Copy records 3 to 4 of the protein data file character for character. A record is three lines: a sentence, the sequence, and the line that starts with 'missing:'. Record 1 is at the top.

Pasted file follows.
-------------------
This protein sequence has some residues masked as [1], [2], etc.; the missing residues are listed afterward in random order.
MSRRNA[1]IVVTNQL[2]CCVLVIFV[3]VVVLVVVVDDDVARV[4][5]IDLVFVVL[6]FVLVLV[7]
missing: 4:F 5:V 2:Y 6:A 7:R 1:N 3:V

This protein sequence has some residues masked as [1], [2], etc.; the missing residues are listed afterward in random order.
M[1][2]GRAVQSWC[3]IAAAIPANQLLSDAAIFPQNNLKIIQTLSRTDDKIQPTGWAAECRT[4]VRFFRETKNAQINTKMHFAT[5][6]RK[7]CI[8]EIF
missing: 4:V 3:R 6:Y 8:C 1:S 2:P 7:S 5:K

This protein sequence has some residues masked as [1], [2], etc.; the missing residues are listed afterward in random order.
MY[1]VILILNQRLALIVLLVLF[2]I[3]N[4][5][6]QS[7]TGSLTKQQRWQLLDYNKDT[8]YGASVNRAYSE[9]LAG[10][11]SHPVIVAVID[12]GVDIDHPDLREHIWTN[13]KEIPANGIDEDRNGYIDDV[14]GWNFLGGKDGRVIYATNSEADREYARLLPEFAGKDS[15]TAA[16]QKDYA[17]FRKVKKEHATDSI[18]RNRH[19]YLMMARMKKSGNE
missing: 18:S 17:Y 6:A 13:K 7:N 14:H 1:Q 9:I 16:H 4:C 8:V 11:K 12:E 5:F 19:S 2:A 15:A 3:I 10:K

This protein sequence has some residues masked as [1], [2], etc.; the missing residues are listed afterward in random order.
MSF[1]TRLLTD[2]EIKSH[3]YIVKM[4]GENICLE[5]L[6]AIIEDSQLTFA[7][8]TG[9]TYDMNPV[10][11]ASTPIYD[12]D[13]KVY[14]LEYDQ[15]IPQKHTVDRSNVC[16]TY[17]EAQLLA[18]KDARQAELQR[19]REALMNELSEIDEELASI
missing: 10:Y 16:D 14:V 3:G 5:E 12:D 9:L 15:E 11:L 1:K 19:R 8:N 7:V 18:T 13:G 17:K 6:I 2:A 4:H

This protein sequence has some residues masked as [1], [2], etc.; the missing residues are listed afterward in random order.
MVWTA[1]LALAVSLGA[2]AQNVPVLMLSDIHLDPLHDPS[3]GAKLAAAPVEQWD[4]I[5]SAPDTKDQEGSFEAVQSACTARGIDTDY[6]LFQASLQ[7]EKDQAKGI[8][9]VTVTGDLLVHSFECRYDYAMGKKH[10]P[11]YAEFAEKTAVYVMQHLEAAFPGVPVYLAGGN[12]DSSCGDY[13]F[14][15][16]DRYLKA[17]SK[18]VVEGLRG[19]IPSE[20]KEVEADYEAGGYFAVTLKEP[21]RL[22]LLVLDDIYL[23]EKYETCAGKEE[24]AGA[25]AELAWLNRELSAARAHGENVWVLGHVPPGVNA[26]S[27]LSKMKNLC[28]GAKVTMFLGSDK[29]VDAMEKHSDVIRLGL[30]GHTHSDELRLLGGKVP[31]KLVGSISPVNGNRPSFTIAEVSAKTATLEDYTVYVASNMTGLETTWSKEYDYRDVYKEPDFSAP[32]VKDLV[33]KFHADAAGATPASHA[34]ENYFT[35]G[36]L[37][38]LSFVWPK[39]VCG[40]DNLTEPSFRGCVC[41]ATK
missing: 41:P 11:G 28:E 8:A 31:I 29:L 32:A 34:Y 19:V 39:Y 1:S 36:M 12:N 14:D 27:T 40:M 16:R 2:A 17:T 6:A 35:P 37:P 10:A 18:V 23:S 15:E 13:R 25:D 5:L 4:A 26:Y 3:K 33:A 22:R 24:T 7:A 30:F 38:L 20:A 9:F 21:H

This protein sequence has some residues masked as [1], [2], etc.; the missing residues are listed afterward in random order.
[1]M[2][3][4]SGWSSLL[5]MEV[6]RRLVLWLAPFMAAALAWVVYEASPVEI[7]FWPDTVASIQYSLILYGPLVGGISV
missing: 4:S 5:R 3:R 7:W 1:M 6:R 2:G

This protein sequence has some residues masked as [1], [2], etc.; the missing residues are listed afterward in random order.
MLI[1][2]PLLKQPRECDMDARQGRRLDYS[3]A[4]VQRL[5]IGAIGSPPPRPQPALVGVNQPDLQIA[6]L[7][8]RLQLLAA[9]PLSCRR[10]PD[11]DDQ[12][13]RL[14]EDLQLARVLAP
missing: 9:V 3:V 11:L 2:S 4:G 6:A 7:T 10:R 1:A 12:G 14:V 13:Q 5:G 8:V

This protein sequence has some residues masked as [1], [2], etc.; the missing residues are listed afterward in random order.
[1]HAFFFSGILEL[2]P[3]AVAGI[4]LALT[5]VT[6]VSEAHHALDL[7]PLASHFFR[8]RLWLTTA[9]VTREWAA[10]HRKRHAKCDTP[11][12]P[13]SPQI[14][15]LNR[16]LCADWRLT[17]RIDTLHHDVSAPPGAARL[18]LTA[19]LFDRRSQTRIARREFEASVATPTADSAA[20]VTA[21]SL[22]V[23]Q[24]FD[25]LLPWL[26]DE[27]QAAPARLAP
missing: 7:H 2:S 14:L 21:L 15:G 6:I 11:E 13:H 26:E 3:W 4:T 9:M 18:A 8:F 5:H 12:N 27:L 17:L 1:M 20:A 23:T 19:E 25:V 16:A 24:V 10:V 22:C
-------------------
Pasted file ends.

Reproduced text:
This protein sequence has some residues masked as [1], [2], etc.; the missing residues are listed afterward in random order.
MY[1]VILILNQRLALIVLLVLF[2]I[3]N[4][5][6]QS[7]TGSLTKQQRWQLLDYNKDT[8]YGASVNRAYSE[9]LAG[10][11]SHPVIVAVID[12]GVDIDHPDLREHIWTN[13]KEIPANGIDEDRNGYIDDV[14]GWNFLGGKDGRVIYATNSEADREYARLLPEFAGKDS[15]TAA[16]QKDYA[17]FRKVKKEHATDSI[18]RNRH[19]YLMMARMKKSGNE
missing: 18:S 17:Y 6:A 13:K 7:N 14:H 1:Q 9:I 16:H 4:C 8:V 11:K 12:E 5:F 19:S 2:A 15:A 3:I 10:K

This protein sequence has some residues masked as [1], [2], etc.; the missing residues are listed afterward in random order.
MSF[1]TRLLTD[2]EIKSH[3]YIVKM[4]GENICLE[5]L[6]AIIEDSQLTFA[7][8]TG[9]TYDMNPV[10][11]ASTPIYD[12]D[13]KVY[14]LEYDQ[15]IPQKHTVDRSNVC[16]TY[17]EAQLLA[18]KDARQAELQR[19]REALMNELSEIDEELASI
missing: 10:Y 16:D 14:V 3:G 5:E 12:D 9:L 15:E 11:L 1:K 19:R 8:N 7:V 18:T 13:G 17:K 6:I 2:A 4:H